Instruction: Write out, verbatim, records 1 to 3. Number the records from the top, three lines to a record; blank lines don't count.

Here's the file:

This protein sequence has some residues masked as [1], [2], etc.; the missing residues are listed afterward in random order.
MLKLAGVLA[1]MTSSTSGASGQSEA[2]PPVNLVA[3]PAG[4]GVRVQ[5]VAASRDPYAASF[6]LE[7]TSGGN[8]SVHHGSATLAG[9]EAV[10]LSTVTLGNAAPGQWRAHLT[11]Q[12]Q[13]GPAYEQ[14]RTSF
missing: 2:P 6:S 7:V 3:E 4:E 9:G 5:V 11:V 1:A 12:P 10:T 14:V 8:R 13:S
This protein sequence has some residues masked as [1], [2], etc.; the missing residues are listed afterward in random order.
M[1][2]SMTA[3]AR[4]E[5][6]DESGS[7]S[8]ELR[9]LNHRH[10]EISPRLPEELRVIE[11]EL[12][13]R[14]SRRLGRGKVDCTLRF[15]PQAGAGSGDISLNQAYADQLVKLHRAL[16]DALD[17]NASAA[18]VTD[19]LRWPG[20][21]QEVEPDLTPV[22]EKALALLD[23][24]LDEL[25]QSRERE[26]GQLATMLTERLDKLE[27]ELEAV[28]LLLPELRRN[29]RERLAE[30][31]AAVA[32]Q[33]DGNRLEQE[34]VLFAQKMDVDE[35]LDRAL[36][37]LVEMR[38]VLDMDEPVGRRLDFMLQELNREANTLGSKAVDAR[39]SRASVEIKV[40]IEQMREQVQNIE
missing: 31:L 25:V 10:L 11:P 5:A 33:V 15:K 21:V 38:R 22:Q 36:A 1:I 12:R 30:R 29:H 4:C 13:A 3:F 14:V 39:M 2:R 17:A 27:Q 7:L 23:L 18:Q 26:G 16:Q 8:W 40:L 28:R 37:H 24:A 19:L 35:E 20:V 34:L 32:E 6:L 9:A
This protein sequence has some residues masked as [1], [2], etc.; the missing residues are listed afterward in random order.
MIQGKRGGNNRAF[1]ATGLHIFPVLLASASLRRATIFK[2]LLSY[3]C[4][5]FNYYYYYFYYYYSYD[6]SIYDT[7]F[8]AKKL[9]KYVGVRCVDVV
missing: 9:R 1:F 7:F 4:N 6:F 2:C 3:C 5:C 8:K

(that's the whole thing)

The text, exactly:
This protein sequence has some residues masked as [1], [2], etc.; the missing residues are listed afterward in random order.
MLKLAGVLA[1]MTSSTSGASGQSEA[2]PPVNLVA[3]PAG[4]GVRVQ[5]VAASRDPYAASF[6]LE[7]TSGGN[8]SVHHGSATLAG[9]EAV[10]LSTVTLGNAAPGQWRAHLT[11]Q[12]Q[13]GPAYEQ[14]RTSF
missing: 2:P 6:S 7:V 3:E 4:E 9:G 5:V 11:V 1:A 12:P 10:T 14:V 8:R 13:S
This protein sequence has some residues masked as [1], [2], etc.; the missing residues are listed afterward in random order.
M[1][2]SMTA[3]AR[4]E[5][6]DESGS[7]S[8]ELR[9]LNHRH[10]EISPRLPEELRVIE[11]EL[12][13]R[14]SRRLGRGKVDCTLRF[15]PQAGAGSGDISLNQAYADQLVKLHRAL[16]DALD[17]NASAA[18]VTD[19]LRWPG[20][21]QEVEPDLTPV[22]EKALALLD[23][24]LDEL[25]QSRERE[26]GQLATMLTERLDKLE[27]ELEAV[28]LLLPELRRN[29]RERLAE[30][31]AAVA[32]Q[33]DGNRLEQE[34]VLFAQKMDVDE[35]LDRAL[36][37]LVEMR[38]VLDMDEPVGRRLDFMLQELNREANTLGSKAVDAR[39]SRASVEIKV[40]IEQMREQVQNIE
missing: 31:L 25:V 10:L 11:P 5:A 33:V 15:K 21:V 38:R 22:Q 36:A 1:I 12:R 30:R 29:H 4:C 13:A 3:F 14:V 39:M 2:R 17:A 27:Q 7:L 23:L 18:Q 26:G 16:Q 8:W 40:L 28:R 37:H 24:A 19:L 35:E 20:V 34:L 32:E 6:L 9:A
This protein sequence has some residues masked as [1], [2], etc.; the missing residues are listed afterward in random order.
MIQGKRGGNNRAF[1]ATGLHIFPVLLASASLRRATIFK[2]LLSY[3]C[4][5]FNYYYYYFYYYYSYD[6]SIYDT[7]F[8]AKKL[9]KYVGVRCVDVV
missing: 9:R 1:F 7:F 4:N 6:F 2:C 3:C 5:C 8:K